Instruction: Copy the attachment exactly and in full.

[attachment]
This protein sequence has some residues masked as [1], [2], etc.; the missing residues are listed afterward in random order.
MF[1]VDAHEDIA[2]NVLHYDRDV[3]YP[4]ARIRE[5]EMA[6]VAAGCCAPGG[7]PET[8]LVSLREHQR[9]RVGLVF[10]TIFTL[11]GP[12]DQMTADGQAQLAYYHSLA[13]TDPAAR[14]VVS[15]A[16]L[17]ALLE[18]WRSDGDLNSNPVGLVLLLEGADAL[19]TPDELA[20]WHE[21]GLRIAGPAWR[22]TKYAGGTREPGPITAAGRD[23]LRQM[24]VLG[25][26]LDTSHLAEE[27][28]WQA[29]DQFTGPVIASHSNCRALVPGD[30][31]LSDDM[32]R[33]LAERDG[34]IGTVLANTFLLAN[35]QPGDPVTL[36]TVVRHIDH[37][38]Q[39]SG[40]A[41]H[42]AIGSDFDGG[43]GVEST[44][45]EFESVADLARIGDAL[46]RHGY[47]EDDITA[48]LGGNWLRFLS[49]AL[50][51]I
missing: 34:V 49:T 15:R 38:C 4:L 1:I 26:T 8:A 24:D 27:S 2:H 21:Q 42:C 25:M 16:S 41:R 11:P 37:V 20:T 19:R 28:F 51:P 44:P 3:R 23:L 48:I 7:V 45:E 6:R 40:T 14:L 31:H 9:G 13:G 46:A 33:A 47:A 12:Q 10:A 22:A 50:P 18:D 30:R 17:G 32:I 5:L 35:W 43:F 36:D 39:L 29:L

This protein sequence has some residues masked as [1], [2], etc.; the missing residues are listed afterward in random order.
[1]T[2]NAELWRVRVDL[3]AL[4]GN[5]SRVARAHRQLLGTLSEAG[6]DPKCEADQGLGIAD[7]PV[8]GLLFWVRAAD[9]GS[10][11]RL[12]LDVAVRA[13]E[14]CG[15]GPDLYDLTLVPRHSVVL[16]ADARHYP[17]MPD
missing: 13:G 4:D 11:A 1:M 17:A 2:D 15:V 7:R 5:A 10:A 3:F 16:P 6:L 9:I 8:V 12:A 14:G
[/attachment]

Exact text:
This protein sequence has some residues masked as [1], [2], etc.; the missing residues are listed afterward in random order.
MF[1]VDAHEDIA[2]NVLHYDRDV[3]YP[4]ARIRE[5]EMA[6]VAAGCCAPGG[7]PET[8]LVSLREHQR[9]RVGLVF[10]TIFTL[11]GP[12]DQMTADGQAQLAYYHSLA[13]TDPAAR[14]VVS[15]A[16]L[17]ALLE[18]WRSDGDLNSNPVGLVLLLEGADAL[19]TPDELA[20]WHE[21]GLRIAGPAWR[22]TKYAGGTREPGPITAAGRD[23]LRQM[24]VLG[25][26]LDTSHLAEE[27][28]WQA[29]DQFTGPVIASHSNCRALVPGD[30][31]LSDDM[32]R[33]LAERDG[34]IGTVLANTFLLAN[35]QPGDPVTL[36]TVVRHIDH[37][38]Q[39]SG[40]A[41]H[42]AIGSDFDGG[43]GVEST[44][45]EFESVADLARIGDAL[46]RHGY[47]EDDITA[48]LGGNWLRFLS[49]AL[50][51]I
missing: 34:V 49:T 15:R 38:C 4:L 1:I 26:T 8:A 24:D 27:S 2:H 21:Q 42:C 25:M 16:S 41:R 11:P 37:V 20:T 19:R 28:F 51:P 44:P 3:R 23:L 48:I 7:V 45:E 6:R 40:T 14:L 31:H 9:G 13:G 46:A 33:A 47:A 12:Q 10:A 22:A 50:P 18:D 30:R 17:G 32:I 5:L 35:W 43:F 36:D 39:L 29:L

This protein sequence has some residues masked as [1], [2], etc.; the missing residues are listed afterward in random order.
[1]T[2]NAELWRVRVDL[3]AL[4]GN[5]SRVARAHRQLLGTLSEAG[6]DPKCEADQGLGIAD[7]PV[8]GLLFWVRAAD[9]GS[10][11]RL[12]LDVAVRA[13]E[14]CG[15]GPDLYDLTLVPRHSVVL[16]ADARHYP[17]MPD
missing: 13:G 4:D 11:A 1:M 17:A 2:D 15:V 7:R 5:A 10:A 3:F 16:P 6:L 9:I 8:V 12:A 14:G